The bloggers are dead. Long live the money makers.

December 12th, 2016 by Harrumpher Leave a reply »

laptop keysToday, Meetup sent around the obituary for The Greater Boston Area Webloggers Meetup Group. It was not so much a changing of the guard or the end of an era as a faint echo of T.S. Eliot’s The Hollow Men — “This is the way the world ends. This is the way the world ends. Not with a bang but a whimper.”

Founded in 2002, the group was some slag in the furnace from when the fuel was content. Depending on your seat, in this era of Instagram and Twitter, blogging has evolved or devolved into self-marketing. We bloggers always wore clothes woven of our egos. Now though the abstract is insignificant. The literal minded own the field.

Yes, there are blogging groups in and around Boston. The real difference is that we are hard pressed to find one that does not concern itself almost entirely with monetization. A couple of years ago, success came in “creating your brand,” and now it is exclusive in the measurements. How many clicks, links, and cash payments?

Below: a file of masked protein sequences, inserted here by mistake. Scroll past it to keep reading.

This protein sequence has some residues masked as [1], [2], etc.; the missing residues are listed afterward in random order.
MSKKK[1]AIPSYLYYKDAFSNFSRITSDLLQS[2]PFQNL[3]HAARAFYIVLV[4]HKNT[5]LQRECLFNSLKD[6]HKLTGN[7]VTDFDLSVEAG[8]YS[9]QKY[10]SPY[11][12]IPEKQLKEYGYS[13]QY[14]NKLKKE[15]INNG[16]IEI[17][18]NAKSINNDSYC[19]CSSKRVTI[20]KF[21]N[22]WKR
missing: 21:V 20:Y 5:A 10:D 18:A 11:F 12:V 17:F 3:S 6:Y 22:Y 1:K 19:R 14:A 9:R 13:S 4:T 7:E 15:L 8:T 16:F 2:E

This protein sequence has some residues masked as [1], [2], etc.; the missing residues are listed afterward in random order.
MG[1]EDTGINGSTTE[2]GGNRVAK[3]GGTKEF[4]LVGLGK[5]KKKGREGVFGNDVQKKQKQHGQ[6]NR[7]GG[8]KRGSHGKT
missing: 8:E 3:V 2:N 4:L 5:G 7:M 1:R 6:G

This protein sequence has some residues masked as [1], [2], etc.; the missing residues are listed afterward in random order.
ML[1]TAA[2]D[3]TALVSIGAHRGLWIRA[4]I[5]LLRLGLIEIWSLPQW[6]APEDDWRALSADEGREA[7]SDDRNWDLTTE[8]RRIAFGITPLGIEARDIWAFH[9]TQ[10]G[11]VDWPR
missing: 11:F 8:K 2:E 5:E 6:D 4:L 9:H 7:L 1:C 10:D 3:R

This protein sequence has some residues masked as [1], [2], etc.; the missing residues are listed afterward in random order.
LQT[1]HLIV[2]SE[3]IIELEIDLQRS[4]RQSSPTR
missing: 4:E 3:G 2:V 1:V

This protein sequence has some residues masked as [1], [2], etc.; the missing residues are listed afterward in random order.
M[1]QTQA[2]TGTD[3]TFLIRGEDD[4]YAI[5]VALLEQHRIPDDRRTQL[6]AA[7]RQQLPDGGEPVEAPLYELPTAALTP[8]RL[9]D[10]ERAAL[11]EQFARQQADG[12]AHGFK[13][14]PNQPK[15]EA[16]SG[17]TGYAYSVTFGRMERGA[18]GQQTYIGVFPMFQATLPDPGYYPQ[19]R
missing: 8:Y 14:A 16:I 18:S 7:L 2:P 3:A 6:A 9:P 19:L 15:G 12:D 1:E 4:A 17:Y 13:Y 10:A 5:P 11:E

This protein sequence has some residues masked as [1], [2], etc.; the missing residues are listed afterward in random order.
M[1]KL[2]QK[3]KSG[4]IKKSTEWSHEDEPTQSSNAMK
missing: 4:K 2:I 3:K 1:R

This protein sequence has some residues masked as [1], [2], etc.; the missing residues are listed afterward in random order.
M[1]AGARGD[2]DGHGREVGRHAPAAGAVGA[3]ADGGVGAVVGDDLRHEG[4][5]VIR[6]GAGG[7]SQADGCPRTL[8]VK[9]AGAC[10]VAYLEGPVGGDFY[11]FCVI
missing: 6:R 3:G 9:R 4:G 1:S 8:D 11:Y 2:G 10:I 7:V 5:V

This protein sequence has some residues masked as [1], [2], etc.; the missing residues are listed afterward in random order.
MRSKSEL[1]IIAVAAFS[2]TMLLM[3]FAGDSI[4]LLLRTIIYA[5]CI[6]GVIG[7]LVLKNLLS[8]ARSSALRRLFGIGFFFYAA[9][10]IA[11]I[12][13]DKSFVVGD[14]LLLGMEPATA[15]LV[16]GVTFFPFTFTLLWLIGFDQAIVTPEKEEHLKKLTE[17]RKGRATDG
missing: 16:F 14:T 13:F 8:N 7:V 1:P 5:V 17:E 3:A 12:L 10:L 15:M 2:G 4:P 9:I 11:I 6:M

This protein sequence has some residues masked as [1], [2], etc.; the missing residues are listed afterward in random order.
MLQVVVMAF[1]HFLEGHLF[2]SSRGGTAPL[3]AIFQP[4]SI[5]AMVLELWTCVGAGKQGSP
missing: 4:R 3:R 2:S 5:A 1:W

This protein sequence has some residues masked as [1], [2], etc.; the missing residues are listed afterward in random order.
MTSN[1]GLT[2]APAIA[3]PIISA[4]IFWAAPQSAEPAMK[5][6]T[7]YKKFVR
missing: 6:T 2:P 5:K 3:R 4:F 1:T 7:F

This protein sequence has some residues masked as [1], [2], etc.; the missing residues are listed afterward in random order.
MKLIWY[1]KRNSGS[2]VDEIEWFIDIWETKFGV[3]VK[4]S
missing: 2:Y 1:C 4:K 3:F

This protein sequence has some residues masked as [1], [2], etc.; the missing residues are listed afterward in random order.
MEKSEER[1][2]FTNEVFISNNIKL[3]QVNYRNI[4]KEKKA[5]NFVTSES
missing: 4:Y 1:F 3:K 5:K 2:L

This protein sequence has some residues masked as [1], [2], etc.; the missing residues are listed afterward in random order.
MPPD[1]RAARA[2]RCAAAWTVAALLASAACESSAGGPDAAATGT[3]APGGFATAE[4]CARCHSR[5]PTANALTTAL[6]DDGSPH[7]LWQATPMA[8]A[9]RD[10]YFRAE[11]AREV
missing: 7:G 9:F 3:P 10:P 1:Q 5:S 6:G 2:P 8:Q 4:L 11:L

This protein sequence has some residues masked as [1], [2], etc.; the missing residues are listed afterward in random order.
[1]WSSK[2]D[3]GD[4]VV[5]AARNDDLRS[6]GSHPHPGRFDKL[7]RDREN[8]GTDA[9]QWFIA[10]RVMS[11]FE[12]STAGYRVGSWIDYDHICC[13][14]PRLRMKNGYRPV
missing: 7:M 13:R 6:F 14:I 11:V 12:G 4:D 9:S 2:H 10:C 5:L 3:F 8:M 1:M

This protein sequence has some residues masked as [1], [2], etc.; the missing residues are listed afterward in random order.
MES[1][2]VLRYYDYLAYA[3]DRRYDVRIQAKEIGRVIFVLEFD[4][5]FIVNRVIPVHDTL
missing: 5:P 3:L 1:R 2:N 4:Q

We are too close to this, at least I am, to say the new form is inferior. In fact, we need only go back, way back to Samuel Johnson, from his Life of… Vol. III, to read, “No man but a blockhead ever wrote except for money.”

Yet of course, many did and do. There’s the vanity. There’s the conceit. There’s the drive to record and announce our brilliance and insight. There’s the hope to alter minds and change the course of events. Blah, blah. Blockheads all? Maybe.

Back to the 14-year-old just taken off the respirator, Meetup had warned us that without a replacement coordinator, it would be shut down. There had been a few managers over the years. Flaky (my description, not her given name or formal epithet) Emma was in charge when I attended. No one, including I, was inclined to take on the clerical work involved.

I have my own excuses and reasons. I’ve run several non–profits and professional groups long term and am worn out. I am sure many of the peak 102 membership can whinge right along in tune with me.

Plainer, blogging for its own sake remains a solitary endeavor. Yes, there are group blogs, think BlueMassGroup, and fame-paying freeloaders, think Huffington Post, but people who want and need their ideas in the ether don’t really need to meet regularly with others like themselves.

The new classes though do. What can you do for me? What can we benefit each other with links and contacts? Are you ready to marvel in my latest glory?

I acknowledge only that the old Boston bloggers group is dead. I kicked some dirt on it by my indifference.

 

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